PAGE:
August 18, 2009

Annex 9: Key Documents for Translation

Annex 9: Key Documents for Translation Whether translating BRIDGE before customisation and design, or translating an already customised program, it is essential to translate some documents first to assist those in the customisation and design team if they are not fluent in English or whatever language their source BRIDGE documents are in. The principle is to translate general guidelines, outlines and summaries first – this not only allows the customisation and design team to have these reference documents available from the beginning of the process, but also serves as an introduction to BRIDGE to those translating. Key documents to translate at the beginning of a program BRIDGE brochure – The most recent version of this is available on the BRIDGE website. It is useful for introducing key stakeholders and decision-makers to BRIDGE. Module summaries – These are provided in 8.3 Annex 3: BRIDGE Modules at a Glance . They are brief summaries of each module, based on the module objectives of each. This document assists the program design team to identify which modules will be most useful for meeting their program objectives. Implementation Manual – This manual is an essential document for the program team. Optional documents Complete KU LO AC Document – This is available on the website and lists every Key Understanding, Learning Outcome and Assessment Criteria for every module. It is a lengthy document and of limited use early in the program (when stakeholders will not be familiar with the terminology and methodology) but it can be useful in later stages of program customisation and design, and can also be an impressive visual aid to demonstrate to stakeholders the depth of the curriculum. FAQ (Frequently Asked Questions) – These are available on the website and give more detailed information than the brochure. It might be useful to translate an appropriate selection of these for more detailed queries about BRIDGE. Key documents for the customisation process Facilitators Notes – the Facilitators Notes (FN) for the modules that have been selected for the program should be the first documents translated. From here the customisation team can work out which activities will best meet their objectives, and which associated resources they will need for those activities. If the whole module is being translated, it will help the customisation team prioritise which documents should be translated first. Activity resources – In general the customisation team should be able to get a good idea of their program from the FN, but they may need certain activity resources translated early Key documents for workshops After customisation and the confirmation of an agenda for a workshop, select all items required – FRs, HOs, OHPs, PDFs and PPTs. These documents should then be translated and reviewed before printing to makeup the base Facilitators Folder Similarly, after customisation and the confirmation of an agenda for a workshop, select all items required – PNs and any facilitator documents it has been decided would be helpful to participants. These documents should then be translated and reviewed before printing to makeup the base Participants […]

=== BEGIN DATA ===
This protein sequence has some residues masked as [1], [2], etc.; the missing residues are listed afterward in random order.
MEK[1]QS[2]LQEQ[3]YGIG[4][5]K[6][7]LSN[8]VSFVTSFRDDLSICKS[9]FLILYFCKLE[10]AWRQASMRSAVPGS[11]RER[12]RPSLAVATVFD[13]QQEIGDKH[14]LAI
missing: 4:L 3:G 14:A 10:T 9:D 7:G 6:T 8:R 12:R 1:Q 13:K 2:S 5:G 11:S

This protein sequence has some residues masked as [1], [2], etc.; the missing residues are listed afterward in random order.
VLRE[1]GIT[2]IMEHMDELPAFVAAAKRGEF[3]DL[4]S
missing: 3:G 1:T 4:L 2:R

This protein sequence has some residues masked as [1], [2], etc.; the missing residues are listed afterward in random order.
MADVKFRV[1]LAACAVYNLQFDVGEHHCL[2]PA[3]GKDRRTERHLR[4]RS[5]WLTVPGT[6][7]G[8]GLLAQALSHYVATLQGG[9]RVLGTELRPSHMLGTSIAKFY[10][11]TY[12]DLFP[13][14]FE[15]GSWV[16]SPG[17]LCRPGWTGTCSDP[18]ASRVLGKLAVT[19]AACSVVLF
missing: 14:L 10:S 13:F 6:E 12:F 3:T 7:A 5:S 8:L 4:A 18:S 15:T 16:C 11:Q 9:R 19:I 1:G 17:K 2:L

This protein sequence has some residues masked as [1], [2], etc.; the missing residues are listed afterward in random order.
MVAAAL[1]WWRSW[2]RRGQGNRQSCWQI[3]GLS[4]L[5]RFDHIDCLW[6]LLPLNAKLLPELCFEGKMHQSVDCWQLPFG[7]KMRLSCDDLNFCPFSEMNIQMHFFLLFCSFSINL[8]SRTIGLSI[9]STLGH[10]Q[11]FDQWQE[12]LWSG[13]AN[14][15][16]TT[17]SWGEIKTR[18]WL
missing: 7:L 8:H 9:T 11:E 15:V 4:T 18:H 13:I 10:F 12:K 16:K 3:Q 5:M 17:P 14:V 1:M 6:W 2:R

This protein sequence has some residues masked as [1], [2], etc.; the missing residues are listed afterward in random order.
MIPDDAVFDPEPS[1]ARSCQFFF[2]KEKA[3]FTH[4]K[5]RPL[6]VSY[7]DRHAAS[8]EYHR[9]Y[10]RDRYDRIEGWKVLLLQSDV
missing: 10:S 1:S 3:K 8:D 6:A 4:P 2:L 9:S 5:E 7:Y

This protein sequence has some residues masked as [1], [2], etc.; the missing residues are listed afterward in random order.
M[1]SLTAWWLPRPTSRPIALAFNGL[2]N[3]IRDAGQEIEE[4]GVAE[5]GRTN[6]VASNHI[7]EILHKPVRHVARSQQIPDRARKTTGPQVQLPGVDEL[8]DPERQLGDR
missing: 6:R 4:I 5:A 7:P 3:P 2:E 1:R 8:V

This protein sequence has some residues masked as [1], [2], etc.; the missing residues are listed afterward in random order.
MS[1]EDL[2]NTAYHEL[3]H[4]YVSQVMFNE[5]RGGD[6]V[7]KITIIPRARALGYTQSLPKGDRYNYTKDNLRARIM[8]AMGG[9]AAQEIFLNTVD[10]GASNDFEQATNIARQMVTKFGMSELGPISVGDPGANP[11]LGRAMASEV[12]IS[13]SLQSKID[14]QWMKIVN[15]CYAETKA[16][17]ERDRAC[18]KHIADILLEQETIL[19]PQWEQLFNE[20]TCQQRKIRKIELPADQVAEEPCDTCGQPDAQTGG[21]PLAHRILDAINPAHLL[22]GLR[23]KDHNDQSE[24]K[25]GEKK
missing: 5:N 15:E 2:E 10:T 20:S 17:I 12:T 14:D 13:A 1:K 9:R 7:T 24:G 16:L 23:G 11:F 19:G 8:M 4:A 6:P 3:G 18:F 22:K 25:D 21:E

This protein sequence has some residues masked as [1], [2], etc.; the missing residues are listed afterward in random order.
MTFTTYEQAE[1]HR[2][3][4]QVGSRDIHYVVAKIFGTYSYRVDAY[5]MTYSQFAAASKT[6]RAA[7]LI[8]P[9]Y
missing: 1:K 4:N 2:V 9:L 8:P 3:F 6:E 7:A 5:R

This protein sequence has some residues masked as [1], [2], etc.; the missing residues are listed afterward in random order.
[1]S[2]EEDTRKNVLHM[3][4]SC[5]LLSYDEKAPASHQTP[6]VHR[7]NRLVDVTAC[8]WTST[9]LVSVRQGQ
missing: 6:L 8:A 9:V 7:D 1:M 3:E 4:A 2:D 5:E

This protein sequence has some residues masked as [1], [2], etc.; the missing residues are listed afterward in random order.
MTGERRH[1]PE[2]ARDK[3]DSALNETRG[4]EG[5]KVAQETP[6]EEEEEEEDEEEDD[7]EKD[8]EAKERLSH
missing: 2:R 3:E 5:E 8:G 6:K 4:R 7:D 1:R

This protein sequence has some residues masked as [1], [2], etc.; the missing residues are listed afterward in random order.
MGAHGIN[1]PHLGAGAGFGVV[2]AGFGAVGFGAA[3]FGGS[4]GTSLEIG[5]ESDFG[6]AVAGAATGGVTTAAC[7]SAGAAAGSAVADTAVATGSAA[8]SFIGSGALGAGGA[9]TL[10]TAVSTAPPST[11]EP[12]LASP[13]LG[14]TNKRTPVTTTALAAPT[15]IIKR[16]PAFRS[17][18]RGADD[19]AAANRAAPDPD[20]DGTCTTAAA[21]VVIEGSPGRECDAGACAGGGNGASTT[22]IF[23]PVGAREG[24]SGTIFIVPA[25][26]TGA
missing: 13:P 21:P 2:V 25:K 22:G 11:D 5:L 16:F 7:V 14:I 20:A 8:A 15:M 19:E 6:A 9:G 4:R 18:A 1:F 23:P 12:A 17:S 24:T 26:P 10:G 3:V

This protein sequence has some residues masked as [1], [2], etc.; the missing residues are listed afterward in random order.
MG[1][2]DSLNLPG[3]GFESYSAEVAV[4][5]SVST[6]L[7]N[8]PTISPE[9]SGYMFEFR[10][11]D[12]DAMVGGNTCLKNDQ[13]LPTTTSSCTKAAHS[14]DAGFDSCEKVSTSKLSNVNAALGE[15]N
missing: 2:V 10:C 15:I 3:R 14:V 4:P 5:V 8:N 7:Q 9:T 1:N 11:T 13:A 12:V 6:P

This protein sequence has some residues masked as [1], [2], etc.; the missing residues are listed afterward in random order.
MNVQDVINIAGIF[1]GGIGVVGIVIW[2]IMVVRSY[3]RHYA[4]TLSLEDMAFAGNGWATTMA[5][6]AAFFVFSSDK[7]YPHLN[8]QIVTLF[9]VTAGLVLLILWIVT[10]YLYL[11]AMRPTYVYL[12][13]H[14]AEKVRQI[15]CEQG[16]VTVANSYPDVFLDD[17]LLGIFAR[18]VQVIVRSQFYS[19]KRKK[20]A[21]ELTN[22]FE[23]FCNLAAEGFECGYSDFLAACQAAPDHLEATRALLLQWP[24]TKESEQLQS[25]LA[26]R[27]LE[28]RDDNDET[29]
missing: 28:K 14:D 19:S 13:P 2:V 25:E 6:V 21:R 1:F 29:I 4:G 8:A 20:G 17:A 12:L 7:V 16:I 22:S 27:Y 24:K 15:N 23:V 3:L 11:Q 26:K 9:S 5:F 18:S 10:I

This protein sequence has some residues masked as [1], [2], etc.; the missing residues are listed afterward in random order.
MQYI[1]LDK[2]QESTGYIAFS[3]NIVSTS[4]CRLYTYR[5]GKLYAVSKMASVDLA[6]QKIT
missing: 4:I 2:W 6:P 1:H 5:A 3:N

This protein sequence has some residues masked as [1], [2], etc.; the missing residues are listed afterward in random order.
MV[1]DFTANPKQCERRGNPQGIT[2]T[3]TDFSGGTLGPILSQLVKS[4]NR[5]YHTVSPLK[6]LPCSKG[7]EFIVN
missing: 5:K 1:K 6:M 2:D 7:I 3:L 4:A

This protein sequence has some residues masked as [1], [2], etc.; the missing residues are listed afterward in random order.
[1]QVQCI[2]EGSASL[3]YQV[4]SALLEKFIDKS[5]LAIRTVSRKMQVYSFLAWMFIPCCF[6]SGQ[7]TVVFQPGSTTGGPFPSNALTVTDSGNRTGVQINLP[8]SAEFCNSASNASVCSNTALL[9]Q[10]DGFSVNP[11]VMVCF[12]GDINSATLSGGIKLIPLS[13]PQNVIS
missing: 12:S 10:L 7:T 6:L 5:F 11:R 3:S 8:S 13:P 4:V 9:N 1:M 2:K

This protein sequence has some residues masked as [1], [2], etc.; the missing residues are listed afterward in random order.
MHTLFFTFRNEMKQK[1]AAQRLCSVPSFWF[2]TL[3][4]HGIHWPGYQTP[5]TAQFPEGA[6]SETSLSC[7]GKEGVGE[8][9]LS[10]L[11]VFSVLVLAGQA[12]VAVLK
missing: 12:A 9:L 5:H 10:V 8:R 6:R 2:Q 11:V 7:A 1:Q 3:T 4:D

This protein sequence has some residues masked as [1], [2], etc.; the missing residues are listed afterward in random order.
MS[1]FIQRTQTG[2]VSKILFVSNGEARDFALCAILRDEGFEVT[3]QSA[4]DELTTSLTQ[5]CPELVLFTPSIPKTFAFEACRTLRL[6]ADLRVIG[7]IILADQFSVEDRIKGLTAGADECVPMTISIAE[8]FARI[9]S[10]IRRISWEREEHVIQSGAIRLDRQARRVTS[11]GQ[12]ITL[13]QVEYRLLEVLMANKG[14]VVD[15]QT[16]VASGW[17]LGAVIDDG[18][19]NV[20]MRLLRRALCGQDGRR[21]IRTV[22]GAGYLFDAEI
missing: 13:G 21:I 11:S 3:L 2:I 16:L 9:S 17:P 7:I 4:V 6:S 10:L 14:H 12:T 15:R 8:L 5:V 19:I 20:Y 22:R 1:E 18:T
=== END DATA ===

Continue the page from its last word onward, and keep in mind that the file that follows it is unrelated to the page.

August 18, 2009

Annex 8: Criteria for Progression – Facilitator Categories

Annex 8: Criteria for Progression – Facilitator Categories Category Criteria for progression Semi-accredited To successfully complete the prerequisites to be considered a Semi-accredited Facilitator: Has attended a BRIDGE module workshop as a participant Has attended all 10 days of the BRIDGE Train the Facilitator (TtF) workshop Has been assessed as satisfactory by the lead facilitator of the TtF against all TtF Learning Outcomes. Reference documents: TtF.3.2 Learning Outcomes and Assessment Criteria – PN TtF.7.5 Assessment Criteria Pro Forma – FR TtF.10.4 Individual Recommendations – FR Workshop To complete accreditation to become a Workshop Facilitator: A minimum of 30 hours of supervised customisation, preparation and facilitation of BRIDGE module workshops in the field. Facilitation of only modules (and not TtFs or Implementation Workshops) to enable the facilitator to gain experience and confidence in using and modifying the BRIDGE curriculum documents, and to become conversant with the content of BRIDGE modules. Again be assessed as satisfactory by the supervising Accrediting or Expert Facilitator against all TtF Learning Outcomes. Reference documents: TtF.3.2 Learning Outcomes and Assessment Criteria – PN TtF.7.5 Assessment Criteria Pro Forma – FR TtF.10.4 Individual Recommendations – FR Accrediting To become an Accrediting Facilitator: A minimum of 150 hours of customisation, preparation and facilitation of BRIDGE workshops in the field, a minimum of 75% of which are module workshops (and not TtFs or Implementation Workshops) to enable the facilitator to gain experience and confidence in using and modifying the BRIDGE curriculum documents, and to become conversant with the content of BRIDGE modules Lead facilitation in at least one module workshop Provide BRIDGE Office with reports on BRIDGE activities undertaken Support and mentor facilitators with less experience Expert To become an Expert Facilitator: A minimum of 300 hours of customisation, preparation and facilitation of BRIDGE activities in the field, including at least one TtF. At least 50% should be facilitating modules (and not TtFs or Implementation Workshops) Work with an Expert Facilitator on at least one BRIDGE scoping or needs assessment […]